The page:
If Rubio does choose to embark on a national campaign in 2016 or later, he got an important head start on Saturday in this key Republican primary state.

He was introduced at the dinner by South Carolina Sen. Jim DeMint, one of the nation’s leading conservatives and an early political patron during Rubio’s 2010 Senate bid.

The state’s other senator, Lindsey Graham, earlier compared Rubio to Ronald Reagan.

In preparation for the weekend, the South Carolina GOP commissioned a slick 18-page program for the convention that featured a gauzy portrait of Rubio splashed across the cover.

Convention-goers and banquet attendees were issued badges emblazoned with Rubio’s face as they entered the events.

Rubio, who was accompanied on his trip by Terry Sullivan, one his top political advisers with deep South Carolina ties, also hosted a small fundraiser for his political action committee with Columbia area business leaders.

And multiple Republican sources told CNN that Rubio advisers convened a small meeting with Republican state legislators and conservative activists after the banquet.


Filed under: 2012 • 2012 VP Pick • Marco Rubio • Mitt Romney • South Carolina
soundoff (382 Responses)
  1. minnie

    Rubio's view of history is a little limited. Fair enough, he's young and not particularly bright. But I wonder if he seriously thinks that Obama is more "divisive" than, say, FDR or for that matter Abraham Lincoln. REALLY?

    May 20, 2012 03:11 pm at 3:11 pm |
  2. Blindersoff

    Yeah,check this . . . The Republican brand is still delusional as usual . . . facing the mirror with deceit and prehistoric conservative ideology that never worked for the masses, only the privileged few got the brass ring. Rubio, the Cuban sell out, is only looking to line his pockets off the bigotry and exaggerated fear, gloom, doom perpetrated by the conservative wing nuts. The republican leadership are good at creating a chaotic situation and coming to it's rescue. They created this mess we are in, set around and sabotage this president every attempt to restore America from their hack. Now the republican leadership is standing at the front of the line pointing their fingers at this president, calling him, what they, themselves are,dividers and failures. Period.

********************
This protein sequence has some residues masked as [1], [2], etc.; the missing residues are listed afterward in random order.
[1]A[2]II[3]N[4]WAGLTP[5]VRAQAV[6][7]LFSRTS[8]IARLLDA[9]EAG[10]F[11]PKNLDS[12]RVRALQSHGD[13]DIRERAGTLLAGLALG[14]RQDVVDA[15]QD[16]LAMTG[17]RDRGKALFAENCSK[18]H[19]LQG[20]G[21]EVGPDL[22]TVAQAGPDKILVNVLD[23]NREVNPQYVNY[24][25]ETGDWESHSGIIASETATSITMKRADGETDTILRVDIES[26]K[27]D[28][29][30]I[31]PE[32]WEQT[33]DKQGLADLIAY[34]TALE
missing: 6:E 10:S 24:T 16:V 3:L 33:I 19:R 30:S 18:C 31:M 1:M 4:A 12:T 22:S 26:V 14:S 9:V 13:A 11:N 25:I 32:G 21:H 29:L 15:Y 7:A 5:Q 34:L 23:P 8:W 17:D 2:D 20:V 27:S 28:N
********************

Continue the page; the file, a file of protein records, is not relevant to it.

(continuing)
May 20, 2012 03:11 pm at 3:11 pm |
  3. JohnRJohnson

    So, Rubio, in the act of making a highly inflammatory and divisive speech, attacks the President for being divisive. How dumb do these people think voters are? (Don't answer that. I already know the answer).

    May 20, 2012 03:13 pm at 3:13 pm |
  4. Slarty Bartfast

    Unspoken sentiment of the opponents of the Commander in Chief, Killer of Bin-Laden, and Rescuer of the American Automobile Industry: If only Obama weren't black, then he wouldn't be so divisive.

    May 20, 2012 03:17 pm at 3:17 pm |
  5. R1983

    If anybody has united this country is our wonderful and smart President Obama, Rubio is talking all the BS and when he
    were here in my state of Florida, believe me he did nothing for us here. Pretty boy is hiding something and it will come out
    just in time to same the day. All he care about is these Cuban's here in Miami. Please don't let this guy fool you all. Check
    his eyes out, and if you can read people he has a sweet little secret .

    May 20, 2012 03:19 pm at 3:19 pm |
  6. AKsteve

    Bob makes a good point...

    When has anyone ever heard a republican say "compromise"? They refuse to compromise. They put party before politics. And then they have the nerve to blame Dems for being divisive.

    I don't think there has ever been a more hateful, destructive and self interested political party than todays GOP.

    May 20, 2012 03:27 pm at 3:27 pm |
  7. Othello

    Keep listening to Rubio and the other divisive republicans. Nothing they say is based on facts. When people don't want to see their own faults, they project their image onto others. Cut off Fox impersonating real news.

    May 20, 2012 03:31 pm at 3:31 pm |
1 2 3 4 5 6 7 8 9 10 11 12 13 14 15 16